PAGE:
Many fitness and strength and conditioning authors have written about the Pareto Principle (also known as the 80/20 principle), which, in the simplest terms possible, is the idea that 80% of all meaningful sales (or results, effects, profits, etc) come from a measly 20% of customers (or work, input, causes, products, etc). This line of thinking is helpful because it frees us from the well-intentioned, but misguided, notion that the relationship between work and results is always linear. The truth is, for better or for worse, that the majority of our training adds very little to our performance and conversely, it is a relatively small percentage of our training time that is having the greatest impact on our goals.
What does this mean for my training?
*In a given month, about four sessions in the weight room are going to be the ones that make or break me.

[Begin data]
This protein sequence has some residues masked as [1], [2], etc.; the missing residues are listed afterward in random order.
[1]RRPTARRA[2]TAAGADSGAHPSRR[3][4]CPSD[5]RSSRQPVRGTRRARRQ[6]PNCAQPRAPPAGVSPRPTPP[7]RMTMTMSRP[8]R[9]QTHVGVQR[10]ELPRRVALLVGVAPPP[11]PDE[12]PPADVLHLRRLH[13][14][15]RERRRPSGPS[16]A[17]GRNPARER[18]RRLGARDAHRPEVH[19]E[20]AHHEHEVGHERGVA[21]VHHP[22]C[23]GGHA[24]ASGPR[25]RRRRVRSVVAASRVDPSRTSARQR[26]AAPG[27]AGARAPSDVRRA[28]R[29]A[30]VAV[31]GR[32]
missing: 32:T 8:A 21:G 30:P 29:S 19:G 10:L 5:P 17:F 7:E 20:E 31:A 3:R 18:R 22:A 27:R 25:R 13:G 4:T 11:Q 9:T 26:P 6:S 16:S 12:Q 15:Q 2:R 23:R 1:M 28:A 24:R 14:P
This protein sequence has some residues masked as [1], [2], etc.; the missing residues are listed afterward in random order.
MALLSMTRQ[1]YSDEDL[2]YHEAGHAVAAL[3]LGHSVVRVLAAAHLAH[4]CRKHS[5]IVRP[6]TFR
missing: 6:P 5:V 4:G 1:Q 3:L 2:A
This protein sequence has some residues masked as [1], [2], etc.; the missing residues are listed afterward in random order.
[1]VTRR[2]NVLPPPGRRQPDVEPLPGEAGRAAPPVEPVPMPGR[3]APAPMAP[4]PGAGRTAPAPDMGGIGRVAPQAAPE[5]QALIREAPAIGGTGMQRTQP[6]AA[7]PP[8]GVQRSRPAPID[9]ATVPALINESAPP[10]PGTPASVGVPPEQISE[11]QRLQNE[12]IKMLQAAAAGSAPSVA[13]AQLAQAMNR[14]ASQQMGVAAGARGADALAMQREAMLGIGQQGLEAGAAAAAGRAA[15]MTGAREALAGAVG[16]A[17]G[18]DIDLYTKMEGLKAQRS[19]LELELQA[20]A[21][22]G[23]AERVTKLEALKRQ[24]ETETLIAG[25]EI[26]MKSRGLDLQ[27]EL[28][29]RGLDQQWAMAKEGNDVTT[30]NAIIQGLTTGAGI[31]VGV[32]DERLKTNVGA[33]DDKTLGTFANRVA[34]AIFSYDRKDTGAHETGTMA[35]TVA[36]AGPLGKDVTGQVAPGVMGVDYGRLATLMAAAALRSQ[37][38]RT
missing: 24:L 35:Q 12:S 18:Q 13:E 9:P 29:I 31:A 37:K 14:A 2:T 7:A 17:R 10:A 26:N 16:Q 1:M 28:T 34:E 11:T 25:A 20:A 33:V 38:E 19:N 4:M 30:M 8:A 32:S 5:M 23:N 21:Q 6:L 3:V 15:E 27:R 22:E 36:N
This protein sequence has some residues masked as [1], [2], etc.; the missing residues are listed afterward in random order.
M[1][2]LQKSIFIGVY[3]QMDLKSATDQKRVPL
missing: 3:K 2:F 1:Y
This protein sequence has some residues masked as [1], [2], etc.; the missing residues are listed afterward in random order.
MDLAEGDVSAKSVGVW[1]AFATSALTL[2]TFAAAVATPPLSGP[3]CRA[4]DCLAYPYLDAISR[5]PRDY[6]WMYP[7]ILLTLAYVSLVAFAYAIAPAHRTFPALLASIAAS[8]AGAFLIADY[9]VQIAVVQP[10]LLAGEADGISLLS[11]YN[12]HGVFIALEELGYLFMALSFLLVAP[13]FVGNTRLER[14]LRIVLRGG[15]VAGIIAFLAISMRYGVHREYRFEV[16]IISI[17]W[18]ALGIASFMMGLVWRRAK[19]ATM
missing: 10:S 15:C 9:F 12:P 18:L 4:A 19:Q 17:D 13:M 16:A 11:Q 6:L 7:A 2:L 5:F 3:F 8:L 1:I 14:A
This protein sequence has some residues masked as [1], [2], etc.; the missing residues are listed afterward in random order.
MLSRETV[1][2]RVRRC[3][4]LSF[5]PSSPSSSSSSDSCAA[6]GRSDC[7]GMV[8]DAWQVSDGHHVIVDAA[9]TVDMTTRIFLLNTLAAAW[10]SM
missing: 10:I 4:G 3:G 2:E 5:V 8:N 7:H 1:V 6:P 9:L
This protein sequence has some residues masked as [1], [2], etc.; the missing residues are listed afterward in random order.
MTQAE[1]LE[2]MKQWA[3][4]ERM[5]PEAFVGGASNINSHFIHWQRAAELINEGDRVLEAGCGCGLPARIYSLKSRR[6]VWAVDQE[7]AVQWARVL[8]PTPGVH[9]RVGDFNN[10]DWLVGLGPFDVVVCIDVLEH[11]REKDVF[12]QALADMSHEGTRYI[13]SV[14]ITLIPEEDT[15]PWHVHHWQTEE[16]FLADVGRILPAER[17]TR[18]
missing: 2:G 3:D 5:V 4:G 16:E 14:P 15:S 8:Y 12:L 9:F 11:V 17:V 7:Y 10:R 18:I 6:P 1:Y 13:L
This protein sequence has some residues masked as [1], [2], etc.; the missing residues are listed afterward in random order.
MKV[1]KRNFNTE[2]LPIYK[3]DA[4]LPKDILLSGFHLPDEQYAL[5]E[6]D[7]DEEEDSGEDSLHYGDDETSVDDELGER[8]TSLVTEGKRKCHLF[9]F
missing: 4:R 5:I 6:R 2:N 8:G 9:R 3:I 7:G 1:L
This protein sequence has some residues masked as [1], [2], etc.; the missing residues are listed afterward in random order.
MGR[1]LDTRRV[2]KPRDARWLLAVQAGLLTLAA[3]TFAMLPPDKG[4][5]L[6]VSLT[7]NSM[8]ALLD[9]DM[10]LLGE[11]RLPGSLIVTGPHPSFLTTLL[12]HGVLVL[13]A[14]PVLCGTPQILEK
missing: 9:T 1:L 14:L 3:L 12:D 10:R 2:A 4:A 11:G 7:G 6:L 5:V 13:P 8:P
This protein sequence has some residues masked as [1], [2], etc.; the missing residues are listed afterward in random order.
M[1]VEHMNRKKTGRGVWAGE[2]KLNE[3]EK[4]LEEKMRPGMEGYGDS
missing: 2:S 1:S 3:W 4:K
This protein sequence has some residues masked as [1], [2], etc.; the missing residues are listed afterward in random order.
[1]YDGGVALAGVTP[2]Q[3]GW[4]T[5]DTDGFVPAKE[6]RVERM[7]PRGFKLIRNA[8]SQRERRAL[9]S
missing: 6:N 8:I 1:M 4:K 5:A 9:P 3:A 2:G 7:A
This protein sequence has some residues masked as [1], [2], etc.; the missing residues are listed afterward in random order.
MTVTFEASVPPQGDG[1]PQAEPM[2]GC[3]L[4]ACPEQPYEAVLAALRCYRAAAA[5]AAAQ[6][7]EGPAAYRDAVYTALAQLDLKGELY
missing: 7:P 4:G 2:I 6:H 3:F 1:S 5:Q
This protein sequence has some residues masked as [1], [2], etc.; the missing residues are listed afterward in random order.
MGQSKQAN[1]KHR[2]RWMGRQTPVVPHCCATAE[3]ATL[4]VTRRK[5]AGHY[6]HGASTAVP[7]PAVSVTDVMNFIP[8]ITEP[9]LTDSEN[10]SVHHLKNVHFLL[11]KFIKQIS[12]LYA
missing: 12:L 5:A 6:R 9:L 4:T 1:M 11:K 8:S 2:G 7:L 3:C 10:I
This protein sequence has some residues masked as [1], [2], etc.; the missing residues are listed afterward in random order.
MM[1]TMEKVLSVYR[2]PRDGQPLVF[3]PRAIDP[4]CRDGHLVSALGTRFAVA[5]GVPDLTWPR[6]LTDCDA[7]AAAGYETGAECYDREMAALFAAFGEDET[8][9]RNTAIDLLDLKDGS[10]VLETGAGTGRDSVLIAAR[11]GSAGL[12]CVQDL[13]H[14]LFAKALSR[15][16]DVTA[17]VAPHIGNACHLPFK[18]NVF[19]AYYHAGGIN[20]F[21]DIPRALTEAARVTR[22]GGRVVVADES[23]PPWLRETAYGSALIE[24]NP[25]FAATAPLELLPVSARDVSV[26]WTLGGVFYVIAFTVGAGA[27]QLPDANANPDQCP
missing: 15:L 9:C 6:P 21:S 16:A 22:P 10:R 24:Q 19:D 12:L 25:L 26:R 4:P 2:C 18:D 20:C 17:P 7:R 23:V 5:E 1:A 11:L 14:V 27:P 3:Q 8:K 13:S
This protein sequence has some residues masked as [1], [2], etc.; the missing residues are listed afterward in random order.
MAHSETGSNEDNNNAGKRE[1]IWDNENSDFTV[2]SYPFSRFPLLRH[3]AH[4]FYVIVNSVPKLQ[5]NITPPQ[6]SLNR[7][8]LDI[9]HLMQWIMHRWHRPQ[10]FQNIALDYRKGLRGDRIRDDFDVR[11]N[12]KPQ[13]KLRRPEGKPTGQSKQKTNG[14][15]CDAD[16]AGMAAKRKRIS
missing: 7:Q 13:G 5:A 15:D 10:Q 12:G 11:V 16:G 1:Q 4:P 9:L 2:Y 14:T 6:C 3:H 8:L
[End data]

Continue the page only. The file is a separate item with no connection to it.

*In a given week, one training session is more important than all the others.
*In any single session, on average, one set is going to be the money set.
*Of all the exercises I do in my training, only a few of them are having real, dramatic impact.
*A few problem areas (like shoulders, lower back, etc.) will be more prone to injury and account for most of any training time lost on the DL.
*It means that I should be cognizant that certain avenues are more productive training wise and that those avenues are subject to change without notice.
*It means that I should do more of the stuff that is meaningful and, where it is apparent, eliminate the fluff that may help my ego, but not my performance.
*Do less, better.